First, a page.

Week 8: Graphically Nonfiction

Tomboy: A Graphic Memoir
by Liz Prince Prince, L. (2014). Tomboy: A graphic memoir. San Francisco: Zest Books

It is rare for me to read nonfiction books.  One of the reasons why I prefer fiction to nonfiction is that fiction offers  an escape from reality.  I can find it very difficult to become in involved in a nonfiction story that talks about historical events or a personal story.  What helped me in my decision of materials to read this week was that Tomboy, by Liz Prince, is a graphic novel.  With the aid of the illustrations, which are well done, I find it a lot easier to understand the story.

Despite drug use and (what some might feel to be) sexual explicitness, this is a great item include in a teen collection.  This book can help teens who, like Liz, also struggle with gender identity, gender roles, bullying, and finding a place within a social construct such as school and extracurricular activities.  Additionally, this book is also important for those who do not struggle with gender identity as it can help them to understand what their peers might be experiencing.  Being a graphic novel can also help readers understand these struggles.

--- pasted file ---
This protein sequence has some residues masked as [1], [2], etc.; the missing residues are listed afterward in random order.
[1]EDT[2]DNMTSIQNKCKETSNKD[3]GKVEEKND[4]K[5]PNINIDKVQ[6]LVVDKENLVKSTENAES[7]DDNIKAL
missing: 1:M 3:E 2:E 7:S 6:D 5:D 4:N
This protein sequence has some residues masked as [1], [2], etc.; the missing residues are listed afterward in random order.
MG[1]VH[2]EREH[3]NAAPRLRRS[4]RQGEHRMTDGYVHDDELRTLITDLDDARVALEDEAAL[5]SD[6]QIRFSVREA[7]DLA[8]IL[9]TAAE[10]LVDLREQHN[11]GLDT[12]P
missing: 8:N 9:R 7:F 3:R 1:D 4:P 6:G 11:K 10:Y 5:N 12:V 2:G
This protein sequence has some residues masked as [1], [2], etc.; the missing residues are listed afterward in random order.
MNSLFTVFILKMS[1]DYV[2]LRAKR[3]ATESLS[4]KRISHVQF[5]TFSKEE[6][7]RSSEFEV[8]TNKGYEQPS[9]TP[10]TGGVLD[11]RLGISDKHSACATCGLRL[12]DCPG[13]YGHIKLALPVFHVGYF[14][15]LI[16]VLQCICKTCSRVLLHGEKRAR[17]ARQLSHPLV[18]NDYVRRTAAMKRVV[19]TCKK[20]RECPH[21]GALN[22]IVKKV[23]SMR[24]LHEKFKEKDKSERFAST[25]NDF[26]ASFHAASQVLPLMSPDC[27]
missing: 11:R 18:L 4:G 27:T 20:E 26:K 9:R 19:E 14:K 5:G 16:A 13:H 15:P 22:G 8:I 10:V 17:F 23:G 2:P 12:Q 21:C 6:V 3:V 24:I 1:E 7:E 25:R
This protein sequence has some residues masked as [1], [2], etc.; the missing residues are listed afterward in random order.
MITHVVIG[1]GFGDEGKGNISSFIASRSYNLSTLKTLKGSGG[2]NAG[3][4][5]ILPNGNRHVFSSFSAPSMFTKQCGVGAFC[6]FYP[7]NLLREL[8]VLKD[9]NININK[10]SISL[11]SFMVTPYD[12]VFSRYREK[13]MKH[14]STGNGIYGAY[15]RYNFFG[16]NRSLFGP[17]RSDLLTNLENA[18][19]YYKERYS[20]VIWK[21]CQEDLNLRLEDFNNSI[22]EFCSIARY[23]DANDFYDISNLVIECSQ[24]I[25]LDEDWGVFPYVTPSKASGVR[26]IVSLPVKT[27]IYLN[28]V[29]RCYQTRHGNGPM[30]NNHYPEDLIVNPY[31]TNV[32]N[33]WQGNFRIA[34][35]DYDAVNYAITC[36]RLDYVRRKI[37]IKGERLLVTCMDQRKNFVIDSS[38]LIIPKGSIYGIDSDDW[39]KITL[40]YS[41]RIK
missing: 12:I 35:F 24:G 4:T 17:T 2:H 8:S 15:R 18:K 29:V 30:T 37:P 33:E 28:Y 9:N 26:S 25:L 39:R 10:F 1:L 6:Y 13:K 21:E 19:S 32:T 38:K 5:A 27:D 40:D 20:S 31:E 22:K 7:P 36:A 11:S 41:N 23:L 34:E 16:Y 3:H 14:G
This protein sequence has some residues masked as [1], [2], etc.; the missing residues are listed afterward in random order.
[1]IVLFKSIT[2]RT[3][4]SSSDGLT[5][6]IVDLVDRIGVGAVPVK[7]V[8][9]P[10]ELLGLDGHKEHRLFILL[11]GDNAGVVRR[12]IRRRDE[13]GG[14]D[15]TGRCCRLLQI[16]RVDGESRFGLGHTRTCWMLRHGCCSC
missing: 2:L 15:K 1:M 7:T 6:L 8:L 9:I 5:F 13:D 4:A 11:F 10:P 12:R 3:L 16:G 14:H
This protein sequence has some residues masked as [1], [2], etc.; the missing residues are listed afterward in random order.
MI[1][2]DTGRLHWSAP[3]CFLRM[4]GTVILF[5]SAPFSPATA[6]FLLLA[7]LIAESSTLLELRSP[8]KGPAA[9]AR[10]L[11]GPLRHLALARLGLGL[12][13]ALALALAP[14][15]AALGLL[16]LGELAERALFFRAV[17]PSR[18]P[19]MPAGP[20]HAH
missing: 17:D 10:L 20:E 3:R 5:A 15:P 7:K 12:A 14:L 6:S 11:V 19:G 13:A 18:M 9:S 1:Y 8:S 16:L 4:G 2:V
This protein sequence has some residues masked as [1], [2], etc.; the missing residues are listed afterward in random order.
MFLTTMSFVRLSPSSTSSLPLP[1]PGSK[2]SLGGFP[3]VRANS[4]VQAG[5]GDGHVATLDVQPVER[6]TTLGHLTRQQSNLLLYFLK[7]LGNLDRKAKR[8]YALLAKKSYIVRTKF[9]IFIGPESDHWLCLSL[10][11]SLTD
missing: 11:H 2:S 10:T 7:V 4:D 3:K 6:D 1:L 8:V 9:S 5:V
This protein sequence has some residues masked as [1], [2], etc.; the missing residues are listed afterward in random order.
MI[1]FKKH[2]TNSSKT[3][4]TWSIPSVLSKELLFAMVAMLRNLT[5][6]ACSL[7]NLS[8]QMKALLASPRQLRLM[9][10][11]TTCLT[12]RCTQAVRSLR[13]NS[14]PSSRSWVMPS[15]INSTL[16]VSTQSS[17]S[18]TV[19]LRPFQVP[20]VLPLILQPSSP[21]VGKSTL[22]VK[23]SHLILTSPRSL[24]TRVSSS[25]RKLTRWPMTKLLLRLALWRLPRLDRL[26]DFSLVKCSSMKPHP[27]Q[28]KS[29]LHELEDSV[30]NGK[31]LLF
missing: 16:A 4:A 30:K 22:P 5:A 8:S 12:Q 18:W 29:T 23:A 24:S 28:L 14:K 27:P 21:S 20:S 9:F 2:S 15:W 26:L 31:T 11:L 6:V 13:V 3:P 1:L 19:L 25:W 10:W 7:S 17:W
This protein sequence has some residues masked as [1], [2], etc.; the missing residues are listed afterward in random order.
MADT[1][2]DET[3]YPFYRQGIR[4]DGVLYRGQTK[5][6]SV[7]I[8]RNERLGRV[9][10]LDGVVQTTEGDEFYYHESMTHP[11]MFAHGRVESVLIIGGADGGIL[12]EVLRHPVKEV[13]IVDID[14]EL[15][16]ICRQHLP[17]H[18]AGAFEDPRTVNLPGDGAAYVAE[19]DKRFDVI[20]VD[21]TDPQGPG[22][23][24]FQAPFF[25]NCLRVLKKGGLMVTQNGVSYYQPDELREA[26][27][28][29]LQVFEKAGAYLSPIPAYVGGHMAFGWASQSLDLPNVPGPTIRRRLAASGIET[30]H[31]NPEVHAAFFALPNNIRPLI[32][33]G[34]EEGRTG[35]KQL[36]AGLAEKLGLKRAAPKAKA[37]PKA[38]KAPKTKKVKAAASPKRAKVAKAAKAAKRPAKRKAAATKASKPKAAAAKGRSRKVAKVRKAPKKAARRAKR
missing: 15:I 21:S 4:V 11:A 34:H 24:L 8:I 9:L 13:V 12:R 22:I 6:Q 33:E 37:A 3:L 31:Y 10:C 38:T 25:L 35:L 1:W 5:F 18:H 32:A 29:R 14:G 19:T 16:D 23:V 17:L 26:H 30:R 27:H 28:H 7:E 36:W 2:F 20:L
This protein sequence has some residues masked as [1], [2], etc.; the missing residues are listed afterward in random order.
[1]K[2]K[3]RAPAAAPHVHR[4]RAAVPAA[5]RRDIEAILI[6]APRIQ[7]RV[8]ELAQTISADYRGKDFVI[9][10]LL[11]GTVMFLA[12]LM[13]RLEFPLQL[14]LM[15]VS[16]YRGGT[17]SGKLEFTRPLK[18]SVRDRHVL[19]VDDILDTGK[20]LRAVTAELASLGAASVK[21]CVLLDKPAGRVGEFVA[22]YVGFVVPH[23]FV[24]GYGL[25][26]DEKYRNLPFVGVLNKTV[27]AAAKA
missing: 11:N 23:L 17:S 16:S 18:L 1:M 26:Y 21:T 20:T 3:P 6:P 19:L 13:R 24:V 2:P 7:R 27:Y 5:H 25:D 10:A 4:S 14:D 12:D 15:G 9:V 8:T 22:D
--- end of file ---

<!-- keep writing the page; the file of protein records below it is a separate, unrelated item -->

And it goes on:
Here’s a Read-Alike!

Honor Girl: A Graphic Memoir
By Maggie Thrash Thrash, M. (2015).  Honor Girl: A Graphic Memoir. Somerville. Candlewick Press

Using the Goodreads page for Tomboy, under the “Reader’s also enjoyed” section, I found Honor Girl, by Maggie Thrash.  Similar to Tomboy, Honor Girl is also a graphic novel style memoir.  Both books deal with teenage girls (although Tomboy starts when Liz is younger), relationships, and self discovery.

Reviews and Appeal Factors!

VOYA Review

Grade Level: J S R G
Quality: 3Q
Popularity: 2P

Honor Girl
Grade Level: J S G
Quality: 3Q
Popularity: 4P

Appeal Factors


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